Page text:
The computing alliance of hispanic-serving institutions: Supporting hispanics at critical transition points Article

Gates, AQ, Hug, S, Thiry, H et al. (2011). The computing alliance of hispanic-serving institutions: Supporting hispanics at critical transition points . 11(3), 10.1145/2037276.2037280

cited authors

  • Gates, AQ; Hug, S; Thiry, H; Aló, R; Beheshti, M; Fernandez, J; Rodriguez, N; Adjouadi, M



  • Hispanics have the highest growth rates among all groups in the U.S., yet they remain considerably underrepresented in computing careers and in the numbers who obtain advanced degrees. Hispanics constituted about 7% of undergraduate computer science and computer engineering graduates and 1% of doctoral graduates in 2007-2008. The small number of Hispanic faculty, combined with the lack of Hispanic role models and mentors, perpetuates a troublesome cycle of underrepresentation in STEM fields. In 2004, seven Hispanic-Serving Institutions (HSIs) formed the Computing Alliance of Hispanic-Serving Institutions (CAHSI) to consolidate their strengths, resources, and concerns with the aim of increasing the number of Hispanics who pursue and complete baccalaureate and advanced degrees in computing areas. To address barriers that hinder students from advancing, CAHSI defined a number of initiatives, based on programs that produced promising results at one or more institutions. These included the following: a CS-0 course that focuses on adoption of a three-unit pre-CS course that uses graphics and animation to engage and prepare students who have no prior experience in computing; a peer mentoring strategy that provides an active, collaborative learning experience for students while creating leadership roles for undergraduates; an undergraduate and graduate student research model that emphasizes the deliberate and intentional development of technical, team, and professional skills and knowledge required for research and cooperative work; and a mentoring framework for engaging undergraduates in experiences and activities that prepare them for graduate studies and onto the professoriate. CAHSI plays a critical role in evaluating, documenting, and disseminating effective practices that achieve its mission. This paper provides an overview of CAHSI initiatives and describes how each addresses causes of underrepresentation of Hispanics in computing. In addition, it describes the evaluation and assessment of the initiatives and presents the results that support CAHSI's claim of their effectiveness. © 2011 ACM.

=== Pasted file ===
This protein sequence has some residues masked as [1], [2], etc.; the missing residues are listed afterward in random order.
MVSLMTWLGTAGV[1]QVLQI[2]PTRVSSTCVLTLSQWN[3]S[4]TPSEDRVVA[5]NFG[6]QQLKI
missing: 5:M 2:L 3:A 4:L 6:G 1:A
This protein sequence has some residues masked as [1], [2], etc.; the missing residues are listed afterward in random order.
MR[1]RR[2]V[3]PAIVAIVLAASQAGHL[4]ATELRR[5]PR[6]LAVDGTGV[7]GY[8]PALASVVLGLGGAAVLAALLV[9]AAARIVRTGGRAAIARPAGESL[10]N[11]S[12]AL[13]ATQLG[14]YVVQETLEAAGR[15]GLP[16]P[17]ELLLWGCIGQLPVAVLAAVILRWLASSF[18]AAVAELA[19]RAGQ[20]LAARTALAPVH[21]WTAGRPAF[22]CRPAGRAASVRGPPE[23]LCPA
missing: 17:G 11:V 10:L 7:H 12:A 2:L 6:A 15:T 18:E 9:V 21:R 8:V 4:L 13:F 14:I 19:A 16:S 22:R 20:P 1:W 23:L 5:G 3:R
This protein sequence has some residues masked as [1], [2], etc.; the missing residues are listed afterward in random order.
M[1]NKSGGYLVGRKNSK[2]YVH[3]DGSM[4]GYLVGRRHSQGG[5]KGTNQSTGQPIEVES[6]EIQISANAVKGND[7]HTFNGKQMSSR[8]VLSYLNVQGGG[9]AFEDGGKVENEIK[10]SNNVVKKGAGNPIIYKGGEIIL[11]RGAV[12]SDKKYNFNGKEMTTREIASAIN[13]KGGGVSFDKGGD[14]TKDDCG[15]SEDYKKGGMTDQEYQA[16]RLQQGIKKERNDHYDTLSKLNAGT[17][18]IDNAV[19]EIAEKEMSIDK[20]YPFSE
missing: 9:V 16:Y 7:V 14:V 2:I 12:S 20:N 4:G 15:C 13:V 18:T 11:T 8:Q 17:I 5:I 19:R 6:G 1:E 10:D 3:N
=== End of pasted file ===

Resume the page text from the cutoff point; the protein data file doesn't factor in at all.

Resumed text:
publication date

  • October 1, 2011

Digital Object Identifier (DOI)


  • 11


  • 3